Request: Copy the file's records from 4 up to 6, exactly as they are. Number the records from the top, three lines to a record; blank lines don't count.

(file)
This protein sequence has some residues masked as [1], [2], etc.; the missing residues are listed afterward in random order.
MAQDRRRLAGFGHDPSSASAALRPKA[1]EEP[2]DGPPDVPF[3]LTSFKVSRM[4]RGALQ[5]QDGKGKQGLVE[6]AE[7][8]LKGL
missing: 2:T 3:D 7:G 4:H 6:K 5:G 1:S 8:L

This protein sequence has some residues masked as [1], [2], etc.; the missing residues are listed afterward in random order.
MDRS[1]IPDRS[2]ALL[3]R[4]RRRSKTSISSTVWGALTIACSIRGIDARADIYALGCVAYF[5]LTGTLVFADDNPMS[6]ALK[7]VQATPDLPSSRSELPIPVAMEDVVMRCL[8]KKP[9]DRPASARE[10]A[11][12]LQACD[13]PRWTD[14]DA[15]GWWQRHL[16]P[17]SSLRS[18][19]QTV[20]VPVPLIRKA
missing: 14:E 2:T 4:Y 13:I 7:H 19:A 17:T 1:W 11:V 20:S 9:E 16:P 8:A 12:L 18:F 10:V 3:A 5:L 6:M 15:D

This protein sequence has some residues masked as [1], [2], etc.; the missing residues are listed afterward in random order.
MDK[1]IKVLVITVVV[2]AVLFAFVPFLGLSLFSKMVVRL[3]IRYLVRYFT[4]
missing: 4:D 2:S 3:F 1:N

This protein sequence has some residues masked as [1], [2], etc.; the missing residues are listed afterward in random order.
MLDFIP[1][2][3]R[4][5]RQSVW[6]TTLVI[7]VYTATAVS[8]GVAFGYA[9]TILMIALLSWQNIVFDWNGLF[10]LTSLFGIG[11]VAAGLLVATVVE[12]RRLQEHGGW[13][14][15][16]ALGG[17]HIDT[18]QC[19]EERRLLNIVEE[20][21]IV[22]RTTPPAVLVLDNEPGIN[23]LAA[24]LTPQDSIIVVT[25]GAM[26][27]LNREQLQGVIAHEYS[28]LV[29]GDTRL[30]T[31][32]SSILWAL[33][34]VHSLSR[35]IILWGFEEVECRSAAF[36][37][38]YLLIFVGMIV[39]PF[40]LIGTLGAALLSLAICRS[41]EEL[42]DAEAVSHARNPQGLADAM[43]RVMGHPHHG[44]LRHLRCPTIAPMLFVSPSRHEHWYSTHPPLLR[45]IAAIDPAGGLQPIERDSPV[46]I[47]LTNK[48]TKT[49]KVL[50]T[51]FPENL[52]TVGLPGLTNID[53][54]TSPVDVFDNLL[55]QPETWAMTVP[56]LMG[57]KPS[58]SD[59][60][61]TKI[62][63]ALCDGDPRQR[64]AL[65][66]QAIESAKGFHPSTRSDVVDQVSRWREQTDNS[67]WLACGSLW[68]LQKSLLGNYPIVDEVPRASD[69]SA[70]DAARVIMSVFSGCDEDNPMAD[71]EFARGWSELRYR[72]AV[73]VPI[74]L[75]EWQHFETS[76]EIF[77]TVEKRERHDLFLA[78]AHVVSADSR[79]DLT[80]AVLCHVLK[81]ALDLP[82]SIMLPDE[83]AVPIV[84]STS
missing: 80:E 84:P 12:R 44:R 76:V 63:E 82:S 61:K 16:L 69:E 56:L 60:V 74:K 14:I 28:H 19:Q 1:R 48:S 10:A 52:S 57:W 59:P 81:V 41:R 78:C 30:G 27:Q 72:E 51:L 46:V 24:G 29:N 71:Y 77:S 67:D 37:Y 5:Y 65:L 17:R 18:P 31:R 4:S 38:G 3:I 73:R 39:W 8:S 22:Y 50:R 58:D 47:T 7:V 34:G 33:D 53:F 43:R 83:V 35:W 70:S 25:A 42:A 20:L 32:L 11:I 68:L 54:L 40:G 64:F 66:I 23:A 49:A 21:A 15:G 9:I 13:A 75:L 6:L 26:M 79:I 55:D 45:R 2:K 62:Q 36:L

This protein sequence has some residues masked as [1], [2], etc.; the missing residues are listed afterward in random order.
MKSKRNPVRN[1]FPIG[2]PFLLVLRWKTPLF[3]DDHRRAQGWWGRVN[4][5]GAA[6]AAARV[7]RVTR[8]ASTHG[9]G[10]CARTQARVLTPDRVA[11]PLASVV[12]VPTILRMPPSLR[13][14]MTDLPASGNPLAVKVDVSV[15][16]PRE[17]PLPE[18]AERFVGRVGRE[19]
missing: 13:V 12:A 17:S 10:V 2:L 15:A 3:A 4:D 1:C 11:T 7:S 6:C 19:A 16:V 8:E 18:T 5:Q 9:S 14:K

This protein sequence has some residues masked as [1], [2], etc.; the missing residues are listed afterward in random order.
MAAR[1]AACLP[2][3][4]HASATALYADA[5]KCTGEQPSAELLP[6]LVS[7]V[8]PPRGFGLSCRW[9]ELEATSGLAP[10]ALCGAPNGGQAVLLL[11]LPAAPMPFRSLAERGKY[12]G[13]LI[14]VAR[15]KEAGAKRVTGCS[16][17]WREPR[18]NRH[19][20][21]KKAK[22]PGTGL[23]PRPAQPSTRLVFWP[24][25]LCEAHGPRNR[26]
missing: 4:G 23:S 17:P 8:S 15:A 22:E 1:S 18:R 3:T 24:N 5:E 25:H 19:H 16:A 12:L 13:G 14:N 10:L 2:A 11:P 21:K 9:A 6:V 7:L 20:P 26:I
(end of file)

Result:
This protein sequence has some residues masked as [1], [2], etc.; the missing residues are listed afterward in random order.
MLDFIP[1][2][3]R[4][5]RQSVW[6]TTLVI[7]VYTATAVS[8]GVAFGYA[9]TILMIALLSWQNIVFDWNGLF[10]LTSLFGIG[11]VAAGLLVATVVE[12]RRLQEHGGW[13][14][15][16]ALGG[17]HIDT[18]QC[19]EERRLLNIVEE[20][21]IV[22]RTTPPAVLVLDNEPGIN[23]LAA[24]LTPQDSIIVVT[25]GAM[26][27]LNREQLQGVIAHEYS[28]LV[29]GDTRL[30]T[31][32]SSILWAL[33][34]VHSLSR[35]IILWGFEEVECRSAAF[36][37][38]YLLIFVGMIV[39]PF[40]LIGTLGAALLSLAICRS[41]EEL[42]DAEAVSHARNPQGLADAM[43]RVMGHPHHG[44]LRHLRCPTIAPMLFVSPSRHEHWYSTHPPLLR[45]IAAIDPAGGLQPIERDSPV[46]I[47]LTNK[48]TKT[49]KVL[50]T[51]FPENL[52]TVGLPGLTNID[53][54]TSPVDVFDNLL[55]QPETWAMTVP[56]LMG[57]KPS[58]SD[59][60][61]TKI[62][63]ALCDGDPRQR[64]AL[65][66]QAIESAKGFHPSTRSDVVDQVSRWREQTDNS[67]WLACGSLW[68]LQKSLLGNYPIVDEVPRASD[69]SA[70]DAARVIMSVFSGCDEDNPMAD[71]EFARGWSELRYR[72]AV[73]VPI[74]L[75]EWQHFETS[76]EIF[77]TVEKRERHDLFLA[78]AHVVSADSR[79]DLT[80]AVLCHVLK[81]ALDLP[82]SIMLPDE[83]AVPIV[84]STS
missing: 80:E 84:P 12:R 44:R 76:V 63:E 82:S 61:K 16:L 69:E 56:L 60:V 74:K 14:I 28:H 19:Q 1:R 48:S 10:A 52:S 57:W 59:P 81:V 41:R 78:C 30:G 27:Q 72:E 51:L 46:V 24:G 29:N 71:Y 77:S 67:D 37:Y 5:Y 65:L 17:R 18:P 31:R 4:S 38:G 3:I 73:R 39:W 8:S 22:Y 50:R 58:D 47:T 7:V 34:G 33:D 53:F 43:R 83:V 35:W 70:S 25:A 42:A 20:L 32:L 11:I 68:L 54:L 40:G 64:F 66:I 23:A 49:A 21:A 15:G 9:I 13:A 75:L 6:L 26:M 79:I 55:D 45:R 2:K 62:Q 36:L

This protein sequence has some residues masked as [1], [2], etc.; the missing residues are listed afterward in random order.
MKSKRNPVRN[1]FPIG[2]PFLLVLRWKTPLF[3]DDHRRAQGWWGRVN[4][5]GAA[6]AAARV[7]RVTR[8]ASTHG[9]G[10]CARTQARVLTPDRVA[11]PLASVV[12]VPTILRMPPSLR[13][14]MTDLPASGNPLAVKVDVSV[15][16]PRE[17]PLPE[18]AERFVGRVGRE[19]
missing: 13:V 12:A 17:S 10:V 2:L 15:A 3:A 4:D 1:C 11:T 7:S 6:C 19:A 16:V 8:E 18:T 5:Q 9:S 14:K

This protein sequence has some residues masked as [1], [2], etc.; the missing residues are listed afterward in random order.
MAAR[1]AACLP[2][3][4]HASATALYADA[5]KCTGEQPSAELLP[6]LVS[7]V[8]PPRGFGLSCRW[9]ELEATSGLAP[10]ALCGAPNGGQAVLLL[11]LPAAPMPFRSLAERGKY[12]G[13]LI[14]VAR[15]KEAGAKRVTGCS[16][17]WREPR[18]NRH[19][20][21]KKAK[22]PGTGL[23]PRPAQPSTRLVFWP[24][25]LCEAHGPRNR[26]
missing: 4:G 23:S 17:P 8:S 15:A 22:E 1:S 18:R 3:T 24:N 5:E 25:H 19:H 16:A 12:L 13:G 14:N 10:L 2:A 11:P 21:K 9:A 6:V 7:L 20:P 26:I